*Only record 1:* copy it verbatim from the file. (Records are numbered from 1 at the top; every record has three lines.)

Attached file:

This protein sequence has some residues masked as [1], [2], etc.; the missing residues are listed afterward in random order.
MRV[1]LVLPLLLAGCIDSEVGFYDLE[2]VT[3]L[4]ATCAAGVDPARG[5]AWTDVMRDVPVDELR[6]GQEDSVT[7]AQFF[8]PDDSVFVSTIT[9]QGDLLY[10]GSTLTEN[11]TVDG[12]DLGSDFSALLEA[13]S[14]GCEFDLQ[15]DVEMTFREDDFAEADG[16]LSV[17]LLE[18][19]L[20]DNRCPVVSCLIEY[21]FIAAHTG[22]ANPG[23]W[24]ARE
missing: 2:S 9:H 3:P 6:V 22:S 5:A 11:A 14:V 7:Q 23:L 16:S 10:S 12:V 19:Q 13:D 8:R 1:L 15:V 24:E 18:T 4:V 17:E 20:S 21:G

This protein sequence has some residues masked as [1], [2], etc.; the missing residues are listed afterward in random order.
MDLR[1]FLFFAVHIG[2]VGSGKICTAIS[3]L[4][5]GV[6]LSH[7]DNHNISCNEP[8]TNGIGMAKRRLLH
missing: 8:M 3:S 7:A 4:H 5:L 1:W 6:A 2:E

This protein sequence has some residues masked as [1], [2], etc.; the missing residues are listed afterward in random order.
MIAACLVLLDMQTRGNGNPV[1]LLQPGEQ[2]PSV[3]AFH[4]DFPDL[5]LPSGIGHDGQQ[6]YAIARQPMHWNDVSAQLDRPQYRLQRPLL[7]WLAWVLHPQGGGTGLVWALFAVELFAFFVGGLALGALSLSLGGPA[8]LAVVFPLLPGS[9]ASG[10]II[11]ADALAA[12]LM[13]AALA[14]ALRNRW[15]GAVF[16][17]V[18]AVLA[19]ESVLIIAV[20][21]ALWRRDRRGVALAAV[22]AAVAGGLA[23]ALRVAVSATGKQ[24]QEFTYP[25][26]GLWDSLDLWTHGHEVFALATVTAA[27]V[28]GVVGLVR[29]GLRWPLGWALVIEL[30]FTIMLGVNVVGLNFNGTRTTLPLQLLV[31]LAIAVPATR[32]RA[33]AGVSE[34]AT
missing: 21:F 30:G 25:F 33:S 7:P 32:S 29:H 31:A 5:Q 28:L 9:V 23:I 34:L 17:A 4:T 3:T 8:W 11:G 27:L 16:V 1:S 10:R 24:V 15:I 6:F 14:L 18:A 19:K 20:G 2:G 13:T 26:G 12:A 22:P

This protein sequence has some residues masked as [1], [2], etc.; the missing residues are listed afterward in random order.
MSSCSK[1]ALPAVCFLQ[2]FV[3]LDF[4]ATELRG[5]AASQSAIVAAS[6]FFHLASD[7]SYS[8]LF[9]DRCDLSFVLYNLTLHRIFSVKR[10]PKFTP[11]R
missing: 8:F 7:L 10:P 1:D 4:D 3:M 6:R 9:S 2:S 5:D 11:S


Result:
This protein sequence has some residues masked as [1], [2], etc.; the missing residues are listed afterward in random order.
MRV[1]LVLPLLLAGCIDSEVGFYDLE[2]VT[3]L[4]ATCAAGVDPARG[5]AWTDVMRDVPVDELR[6]GQEDSVT[7]AQFF[8]PDDSVFVSTIT[9]QGDLLY[10]GSTLTEN[11]TVDG[12]DLGSDFSALLEA[13]S[14]GCEFDLQ[15]DVEMTFREDDFAEADG[16]LSV[17]LLE[18][19]L[20]DNRCPVVSCLIEY[21]FIAAHTG[22]ANPG[23]W[24]ARE
missing: 2:S 9:H 3:P 6:V 22:S 5:A 11:A 14:V 7:Q 23:L 16:S 10:S 12:V 19:Q 13:D 8:R 1:L 15:V 24:E 18:T 4:V 17:E 20:S 21:G